"Sugars helps with caramelization and color on vegetables," Benno told TODAY. "Squashes split, seeds scooped out, drizzled with olive oil and balsamic vinegar on a sheet pan (lined) with aluminum foil, use olive oil — not extra virgin — and a jug balsamic drizzled and roasted in oven."
The same preparation can be used across the board for halved or whole Brussels sprouts, carrots, turnips, celery root, beets or carrots.
Soups, stews and braises
For many soups, such as lentil, barley or even creamy pumpkin, Benno advises topping them with a splash of balsamic vinegar.
"Make it, puree it, drizzle with with balsamic and olive oil," he told TODAY.
When Benno is cooking at home rather than his restaurant, he often uses a pressure cooker like Instant Pot to make hearty stews. Any kind of beef or pork stew that typically calls for red wine can shine with one part balsamic vinegar in the mix at the same stage one would use red wine.
In braises, such as a braised short rib, Benno warns against using balsamic to deglaze the pan as one would use wine because the balsamic's natural sugars can get too sticky and sugary.
"In a recipe for braised short rib, it will say deglaze with wine and reduce. Don’t reduce the balsamic. Add maybe 1/2 cup of balsamic instead of wine after deglazing the pan with water or broth.
Make a balsamic reduction
Cooking down balsamic vinegar into a reduction that highlights its sweetness can be. used can be used in many dishes as a final touch. It works wonderfully on salads, drizzled on meats, cheeses, ice creams and even heartier fishes. For those who may not have access to premium aged balsamic meant for drizzling, reducing a jug balsamic can be a great alternative for that pretty and flavorful final note to serve appetizers, dinners or dessert.
To do so requires attention but hardly any time.
"Reduce it slowly and keep an eye on it. In a wide pan, literally keep a hand on pan (handle). If starting with 1 cup, reducing down to a glaze will only take a minute or two," Benno told TODAY. "It will go from syrup to burnt caramel very quickly. Swirl constantly. Scrape down sides so it doesn’t burn. When it's finished, it should be hot and tacky between your fingers if you carefully dip in."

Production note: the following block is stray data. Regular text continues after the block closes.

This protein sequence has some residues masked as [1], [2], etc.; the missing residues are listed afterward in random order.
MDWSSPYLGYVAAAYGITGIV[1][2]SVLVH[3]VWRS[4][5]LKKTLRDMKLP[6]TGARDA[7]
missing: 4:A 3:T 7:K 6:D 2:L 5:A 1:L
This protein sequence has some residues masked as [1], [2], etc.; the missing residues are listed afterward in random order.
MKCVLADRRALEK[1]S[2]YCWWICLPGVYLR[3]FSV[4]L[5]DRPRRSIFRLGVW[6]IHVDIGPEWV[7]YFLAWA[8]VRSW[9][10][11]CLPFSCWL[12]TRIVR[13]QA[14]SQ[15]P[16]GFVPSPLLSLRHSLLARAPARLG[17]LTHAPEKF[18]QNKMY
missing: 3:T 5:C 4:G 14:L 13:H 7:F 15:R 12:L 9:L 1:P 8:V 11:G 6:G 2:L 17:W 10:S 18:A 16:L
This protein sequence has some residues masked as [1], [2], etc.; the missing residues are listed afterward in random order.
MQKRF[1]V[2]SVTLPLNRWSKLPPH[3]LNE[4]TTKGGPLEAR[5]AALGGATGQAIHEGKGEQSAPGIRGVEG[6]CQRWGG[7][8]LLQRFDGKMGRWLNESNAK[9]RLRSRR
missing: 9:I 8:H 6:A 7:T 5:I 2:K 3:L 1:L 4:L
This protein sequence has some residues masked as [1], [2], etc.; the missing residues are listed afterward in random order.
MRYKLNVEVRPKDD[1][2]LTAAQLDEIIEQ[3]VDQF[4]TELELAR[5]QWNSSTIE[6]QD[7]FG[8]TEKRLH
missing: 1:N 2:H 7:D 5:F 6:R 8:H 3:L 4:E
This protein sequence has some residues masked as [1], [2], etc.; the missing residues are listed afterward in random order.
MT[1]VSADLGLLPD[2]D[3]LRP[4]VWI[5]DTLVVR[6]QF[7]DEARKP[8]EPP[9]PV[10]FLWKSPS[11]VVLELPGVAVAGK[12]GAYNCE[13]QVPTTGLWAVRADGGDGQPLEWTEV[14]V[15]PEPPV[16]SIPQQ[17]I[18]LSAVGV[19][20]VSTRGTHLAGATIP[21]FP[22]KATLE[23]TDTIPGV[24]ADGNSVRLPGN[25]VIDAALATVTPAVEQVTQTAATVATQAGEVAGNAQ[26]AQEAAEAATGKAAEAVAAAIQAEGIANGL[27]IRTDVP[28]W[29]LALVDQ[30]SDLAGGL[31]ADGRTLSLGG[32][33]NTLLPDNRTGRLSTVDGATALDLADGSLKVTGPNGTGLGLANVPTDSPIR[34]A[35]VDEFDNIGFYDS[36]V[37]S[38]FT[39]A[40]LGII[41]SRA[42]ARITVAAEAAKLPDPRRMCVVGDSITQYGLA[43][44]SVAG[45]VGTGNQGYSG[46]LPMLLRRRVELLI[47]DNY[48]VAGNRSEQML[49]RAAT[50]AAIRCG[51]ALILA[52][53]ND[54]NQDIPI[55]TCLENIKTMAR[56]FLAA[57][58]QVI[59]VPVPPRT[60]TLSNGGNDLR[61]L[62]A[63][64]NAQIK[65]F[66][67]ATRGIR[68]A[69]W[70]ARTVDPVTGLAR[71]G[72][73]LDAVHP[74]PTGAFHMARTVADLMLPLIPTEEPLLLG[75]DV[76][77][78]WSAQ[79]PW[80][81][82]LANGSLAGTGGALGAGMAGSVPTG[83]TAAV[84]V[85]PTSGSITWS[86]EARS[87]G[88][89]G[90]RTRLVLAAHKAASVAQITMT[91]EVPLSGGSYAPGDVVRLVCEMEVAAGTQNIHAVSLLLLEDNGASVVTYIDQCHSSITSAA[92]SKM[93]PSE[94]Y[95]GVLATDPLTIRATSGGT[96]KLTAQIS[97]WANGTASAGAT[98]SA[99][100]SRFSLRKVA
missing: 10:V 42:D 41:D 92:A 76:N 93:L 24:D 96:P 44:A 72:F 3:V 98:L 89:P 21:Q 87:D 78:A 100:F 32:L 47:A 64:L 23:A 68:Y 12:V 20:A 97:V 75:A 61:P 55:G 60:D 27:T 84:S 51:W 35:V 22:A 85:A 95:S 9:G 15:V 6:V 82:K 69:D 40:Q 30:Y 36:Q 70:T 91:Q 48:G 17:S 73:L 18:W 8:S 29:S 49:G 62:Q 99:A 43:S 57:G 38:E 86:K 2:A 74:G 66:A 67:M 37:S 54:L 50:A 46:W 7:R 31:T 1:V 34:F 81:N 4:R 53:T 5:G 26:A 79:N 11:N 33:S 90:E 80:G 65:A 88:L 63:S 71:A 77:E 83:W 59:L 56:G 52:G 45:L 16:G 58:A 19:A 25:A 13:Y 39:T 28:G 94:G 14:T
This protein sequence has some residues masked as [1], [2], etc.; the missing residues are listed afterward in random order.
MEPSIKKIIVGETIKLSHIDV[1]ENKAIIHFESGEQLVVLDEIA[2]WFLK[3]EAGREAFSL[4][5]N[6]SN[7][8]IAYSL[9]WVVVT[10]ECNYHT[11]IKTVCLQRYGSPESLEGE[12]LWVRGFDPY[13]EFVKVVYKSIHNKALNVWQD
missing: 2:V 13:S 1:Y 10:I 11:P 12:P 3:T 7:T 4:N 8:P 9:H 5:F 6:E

Reductions can be used immediately over your favorite veggies, meats, salads or soups or stored in a jar and kept in the pantry.
Benno loves reserving his reduction and using it in lieu of cream cheese (drizzled not spread) on a smoked salmon bagel with capers and olive oil.
Balsamic serves as a beautiful marinade for pork tenderloin or pork chops, chicken and most cuts of beef. Benno advises using balsamic in marinades when grilling or roasting meats, as cooking them in a fry pan can cause the sugars to burn the exterior of the protein and get sticky.
"The sugar in balsamic works to a cook's advantage. The sugar in balsamic helps caramelization, sweetness, acid," Benno, who often combines olive oil (for cooking, use regular, not extra virgin), balsamic vinegar, garlic, sage and rosemary, to marinate meats.
When grilling, gently rotate the protein frequently to ensure the balsamic doesn't burn. In the oven, line sheet pans with aluminum foil or using a roasting rack and be sure to turn the meat.
Balsamic marinades with olive oil, fresh garlic and some fresh herbs like sage or rosemary also shine on heartier fish and shellfish, Benno added, including salmon, tuna, octopus, sardines, mackerel, roasted scallops and grilled lobster. Instead of letting the seafood soak in the marinade, however, it's best to brush the marinade on top just before and during cooking.
And voila, flavorful fall dishes are abundant with the perfect balance of earthiness, sweetness and acidity.